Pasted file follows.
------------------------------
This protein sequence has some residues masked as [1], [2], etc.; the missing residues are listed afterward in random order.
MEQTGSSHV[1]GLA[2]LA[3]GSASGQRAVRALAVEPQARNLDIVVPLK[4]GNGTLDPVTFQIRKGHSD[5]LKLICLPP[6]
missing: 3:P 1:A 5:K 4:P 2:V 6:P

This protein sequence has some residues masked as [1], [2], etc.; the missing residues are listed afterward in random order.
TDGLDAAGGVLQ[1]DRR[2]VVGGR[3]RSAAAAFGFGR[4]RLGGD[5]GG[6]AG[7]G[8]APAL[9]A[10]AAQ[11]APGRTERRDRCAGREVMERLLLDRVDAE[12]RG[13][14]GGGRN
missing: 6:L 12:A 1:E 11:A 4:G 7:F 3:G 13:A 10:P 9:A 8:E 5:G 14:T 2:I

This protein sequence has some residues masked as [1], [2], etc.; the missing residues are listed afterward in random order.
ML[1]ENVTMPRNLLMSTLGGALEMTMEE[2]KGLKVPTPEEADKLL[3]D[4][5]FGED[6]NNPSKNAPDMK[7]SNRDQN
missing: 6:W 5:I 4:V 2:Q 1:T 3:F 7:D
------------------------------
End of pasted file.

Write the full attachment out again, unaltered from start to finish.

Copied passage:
This protein sequence has some residues masked as [1], [2], etc.; the missing residues are listed afterward in random order.
MEQTGSSHV[1]GLA[2]LA[3]GSASGQRAVRALAVEPQARNLDIVVPLK[4]GNGTLDPVTFQIRKGHSD[5]LKLICLPP[6]
missing: 3:P 1:A 5:K 4:P 2:V 6:P

This protein sequence has some residues masked as [1], [2], etc.; the missing residues are listed afterward in random order.
TDGLDAAGGVLQ[1]DRR[2]VVGGR[3]RSAAAAFGFGR[4]RLGGD[5]GG[6]AG[7]G[8]APAL[9]A[10]AAQ[11]APGRTERRDRCAGREVMERLLLDRVDAE[12]RG[13][14]GGGRN
missing: 6:L 12:A 1:E 11:A 4:G 7:F 3:G 13:A 10:P 9:A 8:E 5:G 14:T 2:I

This protein sequence has some residues masked as [1], [2], etc.; the missing residues are listed afterward in random order.
ML[1]ENVTMPRNLLMSTLGGALEMTMEE[2]KGLKVPTPEEADKLL[3]D[4][5]FGED[6]NNPSKNAPDMK[7]SNRDQN
missing: 6:W 5:I 4:V 2:Q 1:T 3:F 7:D